“@Mental_Elf: How close are we to delivering iCBT at scale for whole populations? http://t.co/73VdSnQPUy” good to start review with belief?
@suzypuss @Mental_Elf OMG its awful with a therapist, the th’ht of it2 masses via Internet,doesn’t bear thinkin about pity can’t add towater
Mental Elf: The Internet Therapist: adherence to Internet CBT compared to face to face CBT http://t.co/Mhhq7JBpyK
@suzypuss Interesting. Did you think @AndrFon’s blog was critical enough of the meta-analysis he highlighted? http://t.co/XHM4tQ2Azk
@Mental_Elf @AndrFon was pleased he highlighted his own belief upfront. And he acknowledged evidence contrary to his own view.
A significant challenge for digital mental health is keeping people engaged – @AndrFon on completion of online CBT http://t.co/jSSrRYUfxN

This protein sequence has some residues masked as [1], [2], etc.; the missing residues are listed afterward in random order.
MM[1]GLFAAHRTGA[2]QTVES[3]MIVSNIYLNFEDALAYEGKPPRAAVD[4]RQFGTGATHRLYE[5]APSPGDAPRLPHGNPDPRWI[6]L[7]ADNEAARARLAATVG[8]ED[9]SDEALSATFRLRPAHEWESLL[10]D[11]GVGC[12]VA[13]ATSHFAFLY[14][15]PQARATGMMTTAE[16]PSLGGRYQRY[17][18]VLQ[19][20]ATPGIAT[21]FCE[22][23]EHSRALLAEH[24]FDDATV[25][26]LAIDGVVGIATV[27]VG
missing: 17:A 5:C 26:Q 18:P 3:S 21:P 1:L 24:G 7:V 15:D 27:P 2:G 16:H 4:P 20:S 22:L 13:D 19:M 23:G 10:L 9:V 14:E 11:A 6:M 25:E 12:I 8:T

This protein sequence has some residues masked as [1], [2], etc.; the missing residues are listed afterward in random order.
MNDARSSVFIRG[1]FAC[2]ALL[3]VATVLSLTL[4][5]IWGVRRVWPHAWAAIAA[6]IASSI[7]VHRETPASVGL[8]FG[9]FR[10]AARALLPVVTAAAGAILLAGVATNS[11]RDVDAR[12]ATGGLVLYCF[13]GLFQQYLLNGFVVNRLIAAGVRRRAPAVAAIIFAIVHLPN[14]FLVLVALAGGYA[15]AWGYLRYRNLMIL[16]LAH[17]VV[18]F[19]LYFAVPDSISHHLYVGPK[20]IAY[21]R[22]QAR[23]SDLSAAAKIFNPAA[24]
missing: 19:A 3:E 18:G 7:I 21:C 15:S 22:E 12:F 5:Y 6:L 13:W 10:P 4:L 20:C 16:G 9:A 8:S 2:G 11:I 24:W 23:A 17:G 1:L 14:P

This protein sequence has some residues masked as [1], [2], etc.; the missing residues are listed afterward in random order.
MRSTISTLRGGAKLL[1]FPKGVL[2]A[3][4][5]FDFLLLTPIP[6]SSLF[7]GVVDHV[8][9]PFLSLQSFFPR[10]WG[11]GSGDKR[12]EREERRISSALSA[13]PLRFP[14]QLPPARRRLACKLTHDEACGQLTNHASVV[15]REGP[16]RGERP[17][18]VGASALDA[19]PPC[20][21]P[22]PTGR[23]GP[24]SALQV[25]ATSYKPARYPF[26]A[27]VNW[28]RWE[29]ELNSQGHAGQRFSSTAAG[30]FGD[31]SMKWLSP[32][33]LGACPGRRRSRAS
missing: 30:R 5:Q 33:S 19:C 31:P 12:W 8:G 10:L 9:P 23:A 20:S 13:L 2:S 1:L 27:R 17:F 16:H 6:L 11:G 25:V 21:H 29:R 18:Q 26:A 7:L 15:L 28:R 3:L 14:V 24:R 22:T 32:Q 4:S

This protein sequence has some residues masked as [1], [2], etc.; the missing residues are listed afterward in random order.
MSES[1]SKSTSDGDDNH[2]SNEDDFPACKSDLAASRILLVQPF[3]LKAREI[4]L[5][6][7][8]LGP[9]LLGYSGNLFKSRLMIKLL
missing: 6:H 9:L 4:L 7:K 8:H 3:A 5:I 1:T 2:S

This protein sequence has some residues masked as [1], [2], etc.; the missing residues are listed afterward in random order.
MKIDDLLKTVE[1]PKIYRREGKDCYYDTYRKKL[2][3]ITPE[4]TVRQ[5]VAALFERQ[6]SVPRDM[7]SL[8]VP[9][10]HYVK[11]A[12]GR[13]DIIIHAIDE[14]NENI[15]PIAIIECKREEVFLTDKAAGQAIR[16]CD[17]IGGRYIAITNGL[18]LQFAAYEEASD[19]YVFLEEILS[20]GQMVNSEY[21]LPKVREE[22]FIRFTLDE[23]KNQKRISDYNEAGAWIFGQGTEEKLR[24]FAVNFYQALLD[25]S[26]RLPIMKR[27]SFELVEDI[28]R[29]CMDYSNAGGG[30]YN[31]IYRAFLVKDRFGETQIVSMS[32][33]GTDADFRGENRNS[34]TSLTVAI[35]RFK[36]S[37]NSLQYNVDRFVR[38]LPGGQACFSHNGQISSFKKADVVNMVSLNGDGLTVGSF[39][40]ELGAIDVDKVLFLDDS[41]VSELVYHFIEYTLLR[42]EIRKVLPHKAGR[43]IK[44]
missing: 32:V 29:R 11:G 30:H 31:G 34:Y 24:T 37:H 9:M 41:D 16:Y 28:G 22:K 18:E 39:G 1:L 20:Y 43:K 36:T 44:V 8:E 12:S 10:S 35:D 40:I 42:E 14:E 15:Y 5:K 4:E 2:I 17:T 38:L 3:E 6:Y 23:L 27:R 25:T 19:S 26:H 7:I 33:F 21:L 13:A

RT @Mental_Elf: Face-to-face CBT has higher adherence rates than guided iCBT for people with depression http://t.co/VJGvISZRzC
RT @Mental_Elf: Helping people with depression stick with Internet CBT http://t.co/XHM4tQ2Azk
Interesting. RT @Mental_Elf How close are we to delivering iCBT at scale for whole populations? http://t.co/egZ8FW1LZ1
Don’t miss – The Internet Therapist: adherence to Internet CBT compared to face to face CBT http://t.co/XHM4tQ2Azk
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The Internet Therapist: adherence to Internet CBT compared to face to face CBT http://t.co/krlpHdGjEF via @sharethis
“Adherence to Internet CBT vs face to face CBT” http://t.co/biqQBm2RZk
The Internet Therapist: Metaanalysis looks at adherence to #Internet #CBT compared to face to face CBT http://t.co/bQQcdKXi64 via @sharethis
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[…] computerised cognitive behavioural therapy (cCBT) in a previous blog post, looking specifically at adherence to cCBT treatment. As I did then, I have to disclose now that I am an advocate for its use and I run a company that […]